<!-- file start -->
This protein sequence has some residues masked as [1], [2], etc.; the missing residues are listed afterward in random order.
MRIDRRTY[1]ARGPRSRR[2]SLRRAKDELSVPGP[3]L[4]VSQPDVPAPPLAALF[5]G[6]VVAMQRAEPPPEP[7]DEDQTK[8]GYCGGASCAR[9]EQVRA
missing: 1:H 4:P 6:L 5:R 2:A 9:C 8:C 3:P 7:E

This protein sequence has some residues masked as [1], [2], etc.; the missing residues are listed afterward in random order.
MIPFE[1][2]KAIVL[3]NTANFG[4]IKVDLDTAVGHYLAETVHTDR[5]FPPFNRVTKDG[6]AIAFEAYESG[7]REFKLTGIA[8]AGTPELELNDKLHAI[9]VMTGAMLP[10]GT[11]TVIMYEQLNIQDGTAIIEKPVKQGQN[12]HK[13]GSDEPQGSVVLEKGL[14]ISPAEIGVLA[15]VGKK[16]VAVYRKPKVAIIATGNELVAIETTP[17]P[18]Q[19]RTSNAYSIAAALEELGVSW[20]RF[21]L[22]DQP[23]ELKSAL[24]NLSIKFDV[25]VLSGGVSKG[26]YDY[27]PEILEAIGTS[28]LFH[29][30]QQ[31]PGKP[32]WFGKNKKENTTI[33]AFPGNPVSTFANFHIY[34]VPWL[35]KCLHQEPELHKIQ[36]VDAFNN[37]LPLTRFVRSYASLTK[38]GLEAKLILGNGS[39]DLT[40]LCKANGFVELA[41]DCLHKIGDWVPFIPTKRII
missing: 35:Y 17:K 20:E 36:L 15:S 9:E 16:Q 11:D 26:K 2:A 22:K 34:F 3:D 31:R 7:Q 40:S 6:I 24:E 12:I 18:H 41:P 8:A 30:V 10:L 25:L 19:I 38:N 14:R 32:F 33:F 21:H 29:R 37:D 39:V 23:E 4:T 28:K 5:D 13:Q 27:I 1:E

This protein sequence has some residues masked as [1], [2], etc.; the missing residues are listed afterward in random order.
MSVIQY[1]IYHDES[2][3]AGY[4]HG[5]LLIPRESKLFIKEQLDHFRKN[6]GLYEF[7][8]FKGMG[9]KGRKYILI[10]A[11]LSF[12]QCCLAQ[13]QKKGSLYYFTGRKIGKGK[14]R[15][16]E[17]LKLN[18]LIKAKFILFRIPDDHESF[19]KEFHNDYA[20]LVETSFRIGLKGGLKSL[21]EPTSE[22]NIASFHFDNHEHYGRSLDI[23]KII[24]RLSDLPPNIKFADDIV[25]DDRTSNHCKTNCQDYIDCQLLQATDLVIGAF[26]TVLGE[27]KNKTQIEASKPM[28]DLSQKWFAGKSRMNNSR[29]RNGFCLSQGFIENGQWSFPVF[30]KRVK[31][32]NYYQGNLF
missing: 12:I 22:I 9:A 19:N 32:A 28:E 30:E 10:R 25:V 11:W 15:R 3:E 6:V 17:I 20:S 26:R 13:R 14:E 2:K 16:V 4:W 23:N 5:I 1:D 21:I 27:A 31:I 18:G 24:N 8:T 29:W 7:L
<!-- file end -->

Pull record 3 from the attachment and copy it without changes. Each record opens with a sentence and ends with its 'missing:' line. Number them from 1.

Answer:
This protein sequence has some residues masked as [1], [2], etc.; the missing residues are listed afterward in random order.
MSVIQY[1]IYHDES[2][3]AGY[4]HG[5]LLIPRESKLFIKEQLDHFRKN[6]GLYEF[7][8]FKGMG[9]KGRKYILI[10]A[11]LSF[12]QCCLAQ[13]QKKGSLYYFTGRKIGKGK[14]R[15][16]E[17]LKLN[18]LIKAKFILFRIPDDHESF[19]KEFHNDYA[20]LVETSFRIGLKGGLKSL[21]EPTSE[22]NIASFHFDNHEHYGRSLDI[23]KII[24]RLSDLPPNIKFADDIV[25]DDRTSNHCKTNCQDYIDCQLLQATDLVIGAF[26]TVLGE[27]KNKTQIEASKPM[28]DLSQKWFAGKSRMNNSR[29]RNGFCLSQGFIENGQWSFPVF[30]KRVK[31][32]NYYQGNLF
missing: 12:I 22:I 9:A 19:N 32:A 28:E 30:E 10:R 25:V 11:W 15:R 3:E 6:V 17:I 20:S 26:R 13:R 14:E 2:K 16:V 4:W 23:N 5:I 1:D 21:I 27:A 31:I 18:G 24:N 8:T 29:W 7:L